The big secret in using these smaller rods and reels is the line. I use 130 lb dacron with wind on leader. This works great because you get the hook setting no-stretch of dacron, and just enough shock absorbing stretch from the longer than normal leader. I use 200 feet of Momoi 200 lbs test leader because the diameter is less than normal leader diameter.


The wind-on connection is simple to make. Hold sand paper in your right hand and pull the last two feet of the leader through your hand to roughen up the surface. Use a razor to round the tip. Thread the 200 lbs mono into the inside of the dacron. You have to inchworm it on there for about two and a half feet. Get a pen of liquid superglue, mash the superglue pintip down on a metal surface to form a puddle and roll the line in it. Do this every inch. The end of the dacron fuzzes up, roll this in the super glue then trim with the razor against your thumbnail. This will allow you wind all the leader on the reel and get the fish close to the boat. This helps when you don’t have an experienced lineman and it is much safer.

Other equipment on Board

You will need a few other thing big game specialty items on board when dealing with fish this size. You need a 12 inch diameter flying gaff with a seven foot handle with twenty feet of half inch rope. I also have another 15 foot section of rope with a quick clip on the end and a bowline loop on the other to tie the rod and reel to a cleat. You die if you are in standup gear and one of these big fish drags you overboard. This is a must. You will also need a come-along hand winch to get the fish in the boat. Pulleys are a pain to deal with on a boat, come-alongs will drag a 1,000 lber in the boat with one person.


There general rule is that you cannot pick a Saturday and go because it will be rough, So, you and your fishing buddies need pick a two week stretch from February to April 1st, and wait. Watch the weather for a big stationary, slow moving High pressure system with real wide isobars. The telephone number for Hatteras weather is 1-800-697-7374. If you can stay on the phone, you can ask the weatherman for his opinion as to when the bast day is to go and they will tell you. If you are already down there and you want to save them the 800 charge, you can dial the local number at 223-5737. You can also dial the NOAH nationwide broadcast at 1-900-884-6622 and get the forcast for the 919 area code, but they charge a buck a minute for this service.

If you haven’t figured it out, he weather is the big problem with this fishery. In the summer, you get to go out nine out of ten days. In the winter, its one out of every ten and that day is often 6 feet seas. So the secret is to prepare your equipment and boat and wait. Do not go on marginal days. Wait for a guaranteed 3 day flat stretch. There is maybe one of these stretches in January or February, maybe two in March. Call the Red Drum Tackle Store 252-995-5414 and ask them if the giants are biting and how is the weather. This is where you can buy anything fishing tackle related when you are in Hatteras. Some people try the first time and the weather gets bad, so they leave their boat at Teaches Lair Marina (888) 868-2460 on the trailer and then go home and wait for the weather. Boat crime is non-existent in this little town.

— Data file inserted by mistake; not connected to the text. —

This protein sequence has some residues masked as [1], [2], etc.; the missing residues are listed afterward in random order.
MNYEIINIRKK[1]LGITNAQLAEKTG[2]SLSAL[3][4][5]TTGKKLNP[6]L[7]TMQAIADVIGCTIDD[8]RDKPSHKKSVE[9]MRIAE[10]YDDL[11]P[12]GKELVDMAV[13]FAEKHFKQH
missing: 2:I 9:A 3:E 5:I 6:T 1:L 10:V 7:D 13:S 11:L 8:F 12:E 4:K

Diamond shoals is the light tower off Hatteras and the wind there rarely drops less then 10. If you ever hear it is less than 10 at Diamond Shoals, then get in your car.

Cold and Engines

When you start your boat you may have cold weather trouble. I had checked the boat out the week before in 40 degrees and everything worked perfectly. But fist day I tried for bluefin, I was skunked because the day was a 25 degrees February day and a lot of things broke in the cold temperature. My starboard engine would not get full throttle because the temp gauge for the left cylinder bank malfunctioned and started cutting off the ignition for half the cylinders at 3,000 RPM. Then its shift cable got stuck so it would not go in reverse either. Then the port engine got stuck in full throttle because the butterfly choke valve froze in the open position. All of these things were temperature related malfunctions that happened all at once. Luckily, there is a great mechanic about half a mile from Teaches lair at Willis Boat Landing (252) 986-2208. There is also a NAPA in the town of Buxton which is about 8 miles north of Hatteras. The point I’m trying to make is that your boat will have a very high chance of malfunctioning in the cold and to take tools, WD-40 and have a mechanics number.


When you get the green light for weather, call the Comfort Inn in Buxton (1-252-995-6100) and reserve a room. The Red Drum is right next door and you are about 8 miles form Teaches Lair. (Continued)